CHAPEL HILL, N.C. — Almost exactly one year ago, and about 560 miles south in Gainesville, Florida, Auburn could only watch, stunned, as Florida celebrated Austin Langworthy's walk-off home run in Game 3 of a super regional.
It was a ball belted off a Cody Greenhill pitch. A ball that bounced off Steven Williams' outstretched glove and over the right-field wall. A ball that sent the Gators back to the College World Series and the Tigers back home to the Plains, their season over.
It was a moment that many people close to Auburn might rather forget. Butch Thompson isn't one of them. "Once you start seeing examples of perseverance — and sometimes it takes a year to manifest itself — then all of that experience starts playing out," the fourth-year head coach said.
Greenhill, Williams and the rest of the Tigers persevered through that heartbreak. They survived the toughest regular-season schedule in the country to make it back to the NCAA tournament. They swept another regional. They got themselves back within one win of taking a Super Regional.
And this time, they got that win. A 14-7 blowout of North Carolina in a winner-take-all Game 3 on Monday at its home stadium, Boshamer Stadium in Chapel Hill. Auburn scored 13 runs in the first inning alone. The nerves, the tension, the fear of a season being over — all of it was gone within an hour of first pitch.
Auburn is going to the College World Series for the first time since 1997. It will face SEC foe Mississippi State in the first game of the eight-team, double-elimination tournament, which begins Saturday at TD Ameritrade Park in Omaha, Nebraska.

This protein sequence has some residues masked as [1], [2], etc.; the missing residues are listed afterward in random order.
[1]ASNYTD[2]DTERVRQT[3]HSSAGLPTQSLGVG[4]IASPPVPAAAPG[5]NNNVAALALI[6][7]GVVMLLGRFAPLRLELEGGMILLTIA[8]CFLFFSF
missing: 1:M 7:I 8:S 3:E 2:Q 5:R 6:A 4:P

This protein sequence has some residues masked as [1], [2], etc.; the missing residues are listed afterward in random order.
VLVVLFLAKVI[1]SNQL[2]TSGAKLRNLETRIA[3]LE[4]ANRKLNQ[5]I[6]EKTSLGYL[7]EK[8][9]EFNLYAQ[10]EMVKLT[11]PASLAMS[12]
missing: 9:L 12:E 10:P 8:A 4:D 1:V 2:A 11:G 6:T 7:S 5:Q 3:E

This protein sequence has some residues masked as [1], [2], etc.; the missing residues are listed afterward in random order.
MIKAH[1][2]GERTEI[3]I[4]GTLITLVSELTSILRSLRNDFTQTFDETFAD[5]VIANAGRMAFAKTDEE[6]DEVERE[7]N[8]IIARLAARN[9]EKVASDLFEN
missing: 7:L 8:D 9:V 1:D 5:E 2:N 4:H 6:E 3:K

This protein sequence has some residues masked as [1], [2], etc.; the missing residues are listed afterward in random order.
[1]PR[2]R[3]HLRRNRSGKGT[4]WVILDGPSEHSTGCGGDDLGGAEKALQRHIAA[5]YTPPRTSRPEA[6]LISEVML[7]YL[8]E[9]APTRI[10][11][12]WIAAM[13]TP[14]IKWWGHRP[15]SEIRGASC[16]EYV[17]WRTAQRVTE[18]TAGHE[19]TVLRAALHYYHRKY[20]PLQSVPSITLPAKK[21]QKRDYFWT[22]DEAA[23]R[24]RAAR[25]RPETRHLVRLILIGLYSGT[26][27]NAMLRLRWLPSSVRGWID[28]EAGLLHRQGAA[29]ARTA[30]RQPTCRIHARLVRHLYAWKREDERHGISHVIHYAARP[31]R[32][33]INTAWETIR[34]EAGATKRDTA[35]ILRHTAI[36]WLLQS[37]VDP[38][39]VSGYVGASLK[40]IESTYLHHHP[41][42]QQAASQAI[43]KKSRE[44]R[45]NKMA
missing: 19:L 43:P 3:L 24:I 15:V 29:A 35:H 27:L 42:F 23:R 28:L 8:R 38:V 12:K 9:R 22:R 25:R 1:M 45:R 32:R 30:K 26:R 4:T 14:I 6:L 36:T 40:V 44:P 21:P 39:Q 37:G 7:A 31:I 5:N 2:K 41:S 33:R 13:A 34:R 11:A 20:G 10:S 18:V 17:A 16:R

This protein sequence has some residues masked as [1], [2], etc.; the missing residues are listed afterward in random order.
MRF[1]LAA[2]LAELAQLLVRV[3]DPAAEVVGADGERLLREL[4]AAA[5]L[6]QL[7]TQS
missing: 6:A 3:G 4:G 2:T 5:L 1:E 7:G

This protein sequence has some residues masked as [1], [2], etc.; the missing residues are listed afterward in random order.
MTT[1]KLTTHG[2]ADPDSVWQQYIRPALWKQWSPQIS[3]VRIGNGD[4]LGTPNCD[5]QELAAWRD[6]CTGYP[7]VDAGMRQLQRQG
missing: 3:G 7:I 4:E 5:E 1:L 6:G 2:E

"A special day for our baseball program. A lot of folks, any coach or player that has ever put on this Auburn uniform, this is for you," said Thompson, whose only other trip to the College World Series was as an assistant coach for Mississippi State in 2013.
"I’m just glad these boys — they believed in Auburn before we could show them Omaha and show them a college World Series. These young men believed it could happen, and they made it happen."
This never really felt like a plausible outcome for this Auburn team this season. Not when it stumbled to a 12-21 finish to the regular season after a 20-2 start; not after it lost opening day starter Davis Daniel to Tommy John surgery and dealt with fellow starters Jack Owen and Tanner Burns missing significant time due to injury; and certainly not with top hitters Williams, Edouard Julien and Will Holland mired in seemingly season-long slumps.
But when the Tigers were the last team announced as part of the 64-team NCAA Tournament field — a result of the order in which the bracket was revealed, not their resume — Thompson said he was "good with the casual fan throwing this team away," that the people doing that didn't truly understand the rigors of playing baseball in the SEC.
Because once Auburn stopped playing teams from a conference that produced 10 NCAA Tournament teams, six national seeds and four of the eight College World Series entrants, so many of those struggles seemed to melt away.